with nature

by Andrea Elizabeth

My original post is lost but I will try to remember it.

Before recent times, people had a common way of thinking and relating. Nowadays things are more complicated. Gone are the days when Paul could say to a new group of people, this commonly known unknown God is revealed in Christ, and they believed. Now we have the gospel of nice where asking people to reject former views is seen as a hate crime.

While I can fundamentally accept that the heavens declare the glory of God, day utters speech and night knowledge (Psalm 19) and that the power of the godhead is clearly seen in the things that are made (Romans 1), modern atheists don’t, even though they may appreciate the beauty and peace of national parks. They see it as a pleasant byproduct of automatic forces at work. I have even had dark times where I see majestic mountains as rubble from cataclysmic destruction, lush vegetation as opportunistic clutter, and animal diversity as adaptive survival mechanisms.

But thankfully the darkness doesn’t prevail and God’s presence wins out. There is something innately holy about nature that our deepest selves respond to. The skies are a tabernacle for the sun, as the Psalm also says. I bet Rich Mullins liked Mountain Cathedrals.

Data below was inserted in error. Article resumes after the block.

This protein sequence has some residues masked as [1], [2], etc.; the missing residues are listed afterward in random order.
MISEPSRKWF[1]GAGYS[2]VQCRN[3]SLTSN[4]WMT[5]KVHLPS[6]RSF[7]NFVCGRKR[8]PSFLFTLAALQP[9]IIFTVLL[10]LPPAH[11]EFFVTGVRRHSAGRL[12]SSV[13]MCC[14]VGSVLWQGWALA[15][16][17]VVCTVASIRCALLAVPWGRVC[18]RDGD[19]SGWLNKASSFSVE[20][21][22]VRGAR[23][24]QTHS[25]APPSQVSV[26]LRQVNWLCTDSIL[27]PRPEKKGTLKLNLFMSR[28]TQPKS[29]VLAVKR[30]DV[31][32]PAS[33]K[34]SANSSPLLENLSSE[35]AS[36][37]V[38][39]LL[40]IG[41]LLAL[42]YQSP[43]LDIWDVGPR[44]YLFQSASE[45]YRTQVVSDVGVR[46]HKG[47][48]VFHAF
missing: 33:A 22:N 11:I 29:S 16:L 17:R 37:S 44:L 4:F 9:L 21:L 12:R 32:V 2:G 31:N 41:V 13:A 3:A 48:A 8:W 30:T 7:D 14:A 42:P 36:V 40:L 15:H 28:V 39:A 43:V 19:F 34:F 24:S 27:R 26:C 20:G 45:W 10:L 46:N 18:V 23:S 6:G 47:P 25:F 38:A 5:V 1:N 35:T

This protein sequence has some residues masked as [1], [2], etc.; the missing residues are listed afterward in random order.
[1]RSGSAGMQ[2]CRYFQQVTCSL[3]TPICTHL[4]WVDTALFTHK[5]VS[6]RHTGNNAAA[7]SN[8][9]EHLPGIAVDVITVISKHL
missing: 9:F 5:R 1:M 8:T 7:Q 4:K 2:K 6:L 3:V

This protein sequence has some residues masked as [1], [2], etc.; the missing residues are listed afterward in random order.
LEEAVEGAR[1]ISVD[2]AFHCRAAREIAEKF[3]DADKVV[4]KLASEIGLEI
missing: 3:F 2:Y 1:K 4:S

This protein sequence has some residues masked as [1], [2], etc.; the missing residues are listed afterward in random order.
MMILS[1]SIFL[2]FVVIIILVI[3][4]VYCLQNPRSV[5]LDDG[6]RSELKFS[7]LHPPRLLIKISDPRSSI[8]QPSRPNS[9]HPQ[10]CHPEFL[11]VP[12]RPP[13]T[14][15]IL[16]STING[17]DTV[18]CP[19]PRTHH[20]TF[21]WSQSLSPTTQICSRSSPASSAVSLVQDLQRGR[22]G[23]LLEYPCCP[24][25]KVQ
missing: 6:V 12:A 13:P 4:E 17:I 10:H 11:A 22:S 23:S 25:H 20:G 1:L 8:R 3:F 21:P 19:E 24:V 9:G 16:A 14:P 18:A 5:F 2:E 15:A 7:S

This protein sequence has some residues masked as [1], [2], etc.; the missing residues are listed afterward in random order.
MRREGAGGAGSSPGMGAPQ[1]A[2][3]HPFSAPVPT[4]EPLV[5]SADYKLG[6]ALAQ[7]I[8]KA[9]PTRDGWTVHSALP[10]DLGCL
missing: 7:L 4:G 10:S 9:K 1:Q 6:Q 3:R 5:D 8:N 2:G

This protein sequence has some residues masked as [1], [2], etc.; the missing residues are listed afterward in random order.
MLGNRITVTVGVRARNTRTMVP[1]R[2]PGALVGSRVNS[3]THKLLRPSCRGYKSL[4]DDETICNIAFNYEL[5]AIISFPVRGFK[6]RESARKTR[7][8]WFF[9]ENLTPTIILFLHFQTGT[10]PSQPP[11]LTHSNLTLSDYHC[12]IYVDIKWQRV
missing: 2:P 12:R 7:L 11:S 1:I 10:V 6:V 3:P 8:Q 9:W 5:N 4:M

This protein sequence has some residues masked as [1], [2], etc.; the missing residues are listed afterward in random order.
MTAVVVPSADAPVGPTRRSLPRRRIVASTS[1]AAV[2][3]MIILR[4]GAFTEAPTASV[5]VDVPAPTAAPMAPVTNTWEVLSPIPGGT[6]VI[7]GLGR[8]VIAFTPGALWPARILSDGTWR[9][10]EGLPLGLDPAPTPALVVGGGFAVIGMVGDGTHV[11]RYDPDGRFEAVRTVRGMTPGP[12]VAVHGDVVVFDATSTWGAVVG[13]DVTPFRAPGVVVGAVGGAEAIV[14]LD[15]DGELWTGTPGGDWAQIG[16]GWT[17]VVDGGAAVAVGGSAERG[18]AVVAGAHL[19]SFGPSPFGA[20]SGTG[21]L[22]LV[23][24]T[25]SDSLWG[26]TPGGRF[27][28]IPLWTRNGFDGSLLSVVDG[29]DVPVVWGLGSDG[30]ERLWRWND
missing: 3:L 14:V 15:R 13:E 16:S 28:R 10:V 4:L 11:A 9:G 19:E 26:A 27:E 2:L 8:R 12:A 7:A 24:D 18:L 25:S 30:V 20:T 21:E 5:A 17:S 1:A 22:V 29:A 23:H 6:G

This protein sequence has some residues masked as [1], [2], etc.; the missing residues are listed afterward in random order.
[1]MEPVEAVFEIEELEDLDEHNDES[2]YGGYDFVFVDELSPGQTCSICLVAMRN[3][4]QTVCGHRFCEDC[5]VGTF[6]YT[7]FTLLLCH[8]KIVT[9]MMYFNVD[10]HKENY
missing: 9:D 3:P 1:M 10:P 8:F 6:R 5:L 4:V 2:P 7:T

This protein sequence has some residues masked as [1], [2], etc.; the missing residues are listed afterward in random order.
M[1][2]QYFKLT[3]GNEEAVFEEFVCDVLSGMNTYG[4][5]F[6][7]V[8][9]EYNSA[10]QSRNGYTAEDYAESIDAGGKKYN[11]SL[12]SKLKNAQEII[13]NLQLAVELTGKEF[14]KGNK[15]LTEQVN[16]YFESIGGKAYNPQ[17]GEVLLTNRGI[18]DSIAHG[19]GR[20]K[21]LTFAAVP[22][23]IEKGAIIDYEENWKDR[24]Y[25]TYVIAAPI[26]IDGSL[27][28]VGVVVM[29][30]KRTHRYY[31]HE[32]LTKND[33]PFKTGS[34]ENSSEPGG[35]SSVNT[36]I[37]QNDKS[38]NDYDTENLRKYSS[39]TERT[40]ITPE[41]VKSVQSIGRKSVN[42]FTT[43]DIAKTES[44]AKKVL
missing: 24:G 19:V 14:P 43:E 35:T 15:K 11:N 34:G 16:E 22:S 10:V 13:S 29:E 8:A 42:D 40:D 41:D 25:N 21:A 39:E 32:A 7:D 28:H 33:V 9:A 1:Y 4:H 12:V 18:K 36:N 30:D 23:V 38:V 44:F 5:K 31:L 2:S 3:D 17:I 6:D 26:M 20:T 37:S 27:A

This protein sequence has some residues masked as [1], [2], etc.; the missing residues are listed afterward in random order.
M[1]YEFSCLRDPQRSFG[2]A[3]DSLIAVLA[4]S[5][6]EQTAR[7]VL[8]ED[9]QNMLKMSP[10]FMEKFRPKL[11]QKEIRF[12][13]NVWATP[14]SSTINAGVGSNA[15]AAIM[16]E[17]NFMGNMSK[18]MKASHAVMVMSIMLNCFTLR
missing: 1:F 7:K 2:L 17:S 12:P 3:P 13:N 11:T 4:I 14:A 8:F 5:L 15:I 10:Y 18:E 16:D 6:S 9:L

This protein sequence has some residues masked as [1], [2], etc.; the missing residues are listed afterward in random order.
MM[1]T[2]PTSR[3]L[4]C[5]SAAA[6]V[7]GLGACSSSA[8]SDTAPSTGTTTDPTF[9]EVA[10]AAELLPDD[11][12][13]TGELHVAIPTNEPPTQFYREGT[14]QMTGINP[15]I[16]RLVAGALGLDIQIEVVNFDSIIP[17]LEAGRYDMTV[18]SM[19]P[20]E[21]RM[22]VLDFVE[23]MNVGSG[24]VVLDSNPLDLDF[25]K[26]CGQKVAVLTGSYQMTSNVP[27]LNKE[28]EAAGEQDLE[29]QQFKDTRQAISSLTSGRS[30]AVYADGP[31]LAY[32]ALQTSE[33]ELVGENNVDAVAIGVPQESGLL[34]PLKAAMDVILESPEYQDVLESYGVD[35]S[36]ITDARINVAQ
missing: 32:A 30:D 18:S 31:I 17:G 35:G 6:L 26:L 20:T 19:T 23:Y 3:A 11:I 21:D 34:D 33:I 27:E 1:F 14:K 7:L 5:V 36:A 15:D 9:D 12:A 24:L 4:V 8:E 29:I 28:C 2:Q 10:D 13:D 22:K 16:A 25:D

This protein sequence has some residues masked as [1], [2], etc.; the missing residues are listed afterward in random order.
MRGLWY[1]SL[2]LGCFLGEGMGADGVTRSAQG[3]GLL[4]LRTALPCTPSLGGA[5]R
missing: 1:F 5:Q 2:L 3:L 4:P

John Denver famously wrote of this otherness in Rocky Mountain High. Here’s another good line, “The Earth is our mother just turning around, with her trees in the forest and roots underground. Our father above us whose sigh is the wind, paint us a rainbow without any end.” – John Denver, The Flower That Shattered The Stone

I hope he knows the Father better now. I do not completely blame those who love nature but reject Christians like the Indians. Modern Christians are too affiliated with big business which is opposed to nature. This is why lawmakers wont get rid of Daylight Savings Time where noon is close to 2pm.